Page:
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Farm tour

Ruth Stout style garden, year 1Everett and Missy (from Living a Simple Life) were kind enough to invite us over to their new homestead for lunch on Saturday and I leapt at the offer.  There are few things I like better than a farm tour --- a great chance to walk around someone else's operation and get ideas.

The farm was beautifully manicured (way out of my weed-overgrown league), and I'm sure lots of you would love to see pastoral photos.  However, being who I am, I took a few pictures of the chickens and then a whole bunch of pictures of the garden.
Straw mulched garden
Everett and Missy made the wise choice to spend their first year on the farm focusing on infrastructure, but they didn't ignore the garden entirely.  Instead, they planted a few cucurbits down by the creek, hired a nearby farmer to plow up a field to plant a clover cover crop in a second area, and then spread thick straw mulch over a third area.

This third area, of course, was the one that caught my eye --- a patch of lawn being transformed into a budding Ruth Stout garden.  Mushrooms were already hard at work improving the soil, and worms had clearly been attracted to the moist, bare soil beneath the Buckeye chickensmulch.  The couple's free range Buckeye chickens loved scratching up the mulch to find critters...and depositing their own organic fertilizer in exchange.  I wouldn't be surprised if this plot turns into a bountiful and trouble-free garden next year.

Of course, we didn't escape the farm tour entirely unscathed.  Like they say, August is the only time you have to lock your car in Appalachia --- otherwise, you'll come back to discover it full of zucchinis.  Thanks for the produce, the delicious lunch, and the tour!

Everett and Missy's chickens are the only ones I've met who honestly don't need our homemade chicken waterer --- they prefer the fresh, flowing water in their personal creek.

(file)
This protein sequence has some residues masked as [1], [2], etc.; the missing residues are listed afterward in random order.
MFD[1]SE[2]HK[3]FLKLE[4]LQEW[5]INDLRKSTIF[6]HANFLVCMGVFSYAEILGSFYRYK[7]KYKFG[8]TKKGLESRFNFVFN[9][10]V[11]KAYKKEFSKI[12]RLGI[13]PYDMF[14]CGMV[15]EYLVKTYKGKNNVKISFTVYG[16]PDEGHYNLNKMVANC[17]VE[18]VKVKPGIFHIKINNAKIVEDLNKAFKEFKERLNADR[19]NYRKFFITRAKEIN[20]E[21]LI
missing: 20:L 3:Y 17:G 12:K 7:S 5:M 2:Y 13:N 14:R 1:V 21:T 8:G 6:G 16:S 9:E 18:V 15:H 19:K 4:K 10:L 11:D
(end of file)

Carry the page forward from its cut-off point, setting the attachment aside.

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Anna,

Thank you both for coming out. I can't wait to get together again. This time I'll bring Mark's DVDs.

I think that mystery veggie might be a very early, unripe heirloom pumkin. I see one under there today that is almost totally orange. We'll see! They'll either ripen into something or rot on the vine, but I'm not picking any more until I know what they are.

Thanks again for the visit. I keep meaning to get a video up of me making a chicken waterer bucket, but we've been over that whole "Not enough time for Everett and his projects" thing already. ;-)

Comment by Everett Mon Aug 2 16:35:49 2010

We really had a great time --- thanks for having us!

An heirloom pumpkin makes so much sense --- I should have guessed that. Whatever it is, it's in the winter squash group, which means that it won't hurt it to leave it alone until the vines die back.

Don't worry too much about the video --- we'd love to have it, but are in no hurry. I hope I wasn't too single-minded about telling you to take time off. You know what they say --- there's noone so evangelical as a convert. :-)

Comment by anna Mon Aug 2 17:57:59 2010

One very unique homestead, $1,500 per acre, the opportunity of a lifetime